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  • Center for Community Justice Center for Community Justice


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Mission Statement

The mission of the Center for Community Justice is to promote and operate effective community-based services for victims, offenders, and the community. These services strengthen community safety, provide support and compensation for victims, aid restoration of offenders and promote reconciliation among victims, offenders, and the community.


The Center for Community Justice (CCJ), since it's inception in 1984, has followed a nontraditional philosophy of restorative justice. Through its programs, the Center holds offenders accountable and gives them the opportunity to be actively involved in restoring victims, their community, and themselves. We give offenders the opportunity to take responsibility for their actions, involve them in repairing the harm they caused, and assist in restoring fractured lives. The realization of this goal creates a safer and more just community.



The Community Mediation Program (CMP) assists disputing parties by facilitating a face-to-face mediation through which an agreement can be reached.

Mediation is a process that empowers both parties to identify their own needs and to collaboratively seek a solution. Trained mediators are able to assist parties in separating and clarifying the issues at the root of a conflict, opening the door to new possibilities. Though at times necessary, more adversarial approaches to dispute resolution usually relinquish power to a third party arbitrator or judge. In contrast, mediation is built on the principle that keeping power in the hands of the people who have the greatest stake in a situation will lead to the most satisfactory solutions.

CMP provides on-the-spot mediation for disputants in Small Claims Court, and is also available for referrals from the community, provided that both parties are willing participants.


Since 1979, the Community Service Restitution Program (CSRP) has provided an avenue for offenders to complete over 280,000 hours of court-ordered labor for nonprofit and governmental organizations. CSRP provides a structured, meaningful way to reintegrate offenders into the community, and helps them "pay back" the community for the harm they have done. CSRP provides Elkhart County judges an alternative sentencing option for non-violent offenders, through which they are held accountable to take pro-active steps toward making things right with their community. In addition to facilitating the performance of valuable work in our community, CSRP helps keep down our county correctional costs by providing a mechanism of accountability short of incarceration.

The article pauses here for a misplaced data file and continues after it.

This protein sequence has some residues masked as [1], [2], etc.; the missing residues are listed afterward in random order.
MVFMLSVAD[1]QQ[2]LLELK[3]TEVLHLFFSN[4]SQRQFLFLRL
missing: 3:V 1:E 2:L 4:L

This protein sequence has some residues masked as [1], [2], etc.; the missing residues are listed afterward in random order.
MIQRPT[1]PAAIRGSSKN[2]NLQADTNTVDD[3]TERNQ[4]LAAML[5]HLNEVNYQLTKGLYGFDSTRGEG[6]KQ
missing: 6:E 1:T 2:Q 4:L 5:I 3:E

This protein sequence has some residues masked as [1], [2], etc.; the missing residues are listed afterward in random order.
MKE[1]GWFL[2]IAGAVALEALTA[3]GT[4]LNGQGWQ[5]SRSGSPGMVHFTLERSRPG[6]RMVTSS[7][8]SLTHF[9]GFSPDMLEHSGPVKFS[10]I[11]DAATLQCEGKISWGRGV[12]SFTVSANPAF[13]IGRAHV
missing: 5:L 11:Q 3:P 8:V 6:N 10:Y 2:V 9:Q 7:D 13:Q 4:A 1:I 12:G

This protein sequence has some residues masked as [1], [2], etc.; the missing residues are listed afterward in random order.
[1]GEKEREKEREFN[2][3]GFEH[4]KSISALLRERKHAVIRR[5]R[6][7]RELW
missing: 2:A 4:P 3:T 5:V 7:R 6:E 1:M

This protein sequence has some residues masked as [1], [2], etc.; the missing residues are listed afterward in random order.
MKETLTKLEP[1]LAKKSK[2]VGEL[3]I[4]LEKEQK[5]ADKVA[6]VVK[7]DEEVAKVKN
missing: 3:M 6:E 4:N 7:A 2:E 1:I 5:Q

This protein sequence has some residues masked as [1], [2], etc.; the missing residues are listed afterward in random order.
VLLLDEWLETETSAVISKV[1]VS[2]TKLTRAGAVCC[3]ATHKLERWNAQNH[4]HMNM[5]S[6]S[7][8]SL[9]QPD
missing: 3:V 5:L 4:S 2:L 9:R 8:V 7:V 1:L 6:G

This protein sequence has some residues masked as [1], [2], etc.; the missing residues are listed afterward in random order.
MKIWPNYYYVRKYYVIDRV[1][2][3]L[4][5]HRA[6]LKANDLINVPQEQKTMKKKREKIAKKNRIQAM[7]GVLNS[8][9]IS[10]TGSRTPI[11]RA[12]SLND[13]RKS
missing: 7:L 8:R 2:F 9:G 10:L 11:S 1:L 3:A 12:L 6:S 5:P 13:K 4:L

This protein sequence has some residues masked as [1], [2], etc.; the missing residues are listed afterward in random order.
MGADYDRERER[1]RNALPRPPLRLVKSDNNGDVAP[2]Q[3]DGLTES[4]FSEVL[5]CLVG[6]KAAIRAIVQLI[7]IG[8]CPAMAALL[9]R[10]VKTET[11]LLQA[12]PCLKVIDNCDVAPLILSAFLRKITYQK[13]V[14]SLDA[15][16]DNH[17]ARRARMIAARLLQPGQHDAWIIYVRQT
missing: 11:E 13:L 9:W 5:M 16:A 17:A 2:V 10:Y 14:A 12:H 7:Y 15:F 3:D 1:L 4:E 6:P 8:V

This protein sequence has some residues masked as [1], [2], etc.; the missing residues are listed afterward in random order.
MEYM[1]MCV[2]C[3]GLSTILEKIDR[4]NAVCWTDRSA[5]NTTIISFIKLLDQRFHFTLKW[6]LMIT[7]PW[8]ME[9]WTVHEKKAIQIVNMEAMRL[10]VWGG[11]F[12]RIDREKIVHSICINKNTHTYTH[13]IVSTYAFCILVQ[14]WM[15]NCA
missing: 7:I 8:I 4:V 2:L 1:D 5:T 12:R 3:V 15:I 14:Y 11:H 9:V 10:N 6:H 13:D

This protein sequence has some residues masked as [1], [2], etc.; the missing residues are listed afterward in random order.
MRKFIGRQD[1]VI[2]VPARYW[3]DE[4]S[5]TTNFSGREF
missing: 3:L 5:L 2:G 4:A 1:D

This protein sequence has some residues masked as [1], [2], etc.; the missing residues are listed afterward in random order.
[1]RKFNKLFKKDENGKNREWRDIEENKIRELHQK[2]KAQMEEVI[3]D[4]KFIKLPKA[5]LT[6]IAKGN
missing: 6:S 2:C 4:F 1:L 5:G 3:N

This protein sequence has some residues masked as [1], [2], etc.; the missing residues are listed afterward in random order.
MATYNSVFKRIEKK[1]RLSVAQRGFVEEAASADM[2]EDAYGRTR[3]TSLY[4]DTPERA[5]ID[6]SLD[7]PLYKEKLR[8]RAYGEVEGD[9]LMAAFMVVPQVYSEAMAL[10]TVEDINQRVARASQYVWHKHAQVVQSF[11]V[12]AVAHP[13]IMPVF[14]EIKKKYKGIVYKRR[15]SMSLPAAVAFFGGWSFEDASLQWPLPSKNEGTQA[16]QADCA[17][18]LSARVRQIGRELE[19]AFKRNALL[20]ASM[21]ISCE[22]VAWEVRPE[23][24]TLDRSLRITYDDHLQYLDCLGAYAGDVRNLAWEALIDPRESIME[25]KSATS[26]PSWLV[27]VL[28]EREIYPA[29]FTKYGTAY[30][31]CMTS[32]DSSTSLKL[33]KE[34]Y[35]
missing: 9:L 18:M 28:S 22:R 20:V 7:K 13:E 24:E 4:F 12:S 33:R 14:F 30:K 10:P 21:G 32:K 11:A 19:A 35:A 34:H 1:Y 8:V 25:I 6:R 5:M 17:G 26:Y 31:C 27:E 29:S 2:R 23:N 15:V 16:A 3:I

The purpose of the Guided Family Intervention Project (GFIP) is to address family conflicts with reconciliation rather than judicial intervention. Using brief therapy and solution-focused techniques from a strengths based perspective, the program examines underlying family issues at the root of juvenile status offenses. Resolving these issues frequently diverts clients from further involvement in the criminal justice system. Once a family has been referred by the prosecutor's office or juvenile probation department, a Master's level therapist will work with them to develop effective strategies to address their youth's criminal inclinations.

*VICTIM IMPACT PANEL (VIP) English & Spanish

Since 1993, VIP volunteers, consisting of victims, family members or offenders who have caused driving accidents while under the influence, speak of the consequences of impaired driving to people who have been charged with driving while under the influence offenses. The purpose of this program is to change participant's thinking about driving while under the influence of alcohol or other drugs and make our community roads safer.

Adolescent Victim Impact Panel (AVIP)

Since 1999, AVIP has provided an opportunity for volunteers to present their stories to youth who have committed and alcohol or drug-related offense. The panel brings substance abuse and safety to the forefront, encouraging parents and teens to discuss these difficult issues. AVIP will also present panels to schools, driver education classes and other organizations if requested.


The Victim Offender Reconciliation Program (VORP) works with victims and offenders to identify who was affected by the crime, what harm was caused, and what steps the offender can take to begin to make things right.

VORP operates out of a philosophy of restorative justice, which views crime as harm done to people and communities, and seeks to identify and address that harm. Doing so requires that offenders recognize how their actions have harmed the victim, their community, and their own lives. VORP holds offenders accountable for the harm they have caused, and works with them in taking steps to address that harm.

VORP is a victim-driven program; the VORP process is fundamentally shaped by the victim's wishes. VORP caseworkers assist victims in identifying how the offense has affected them and what would be meaningful by way of reparation.



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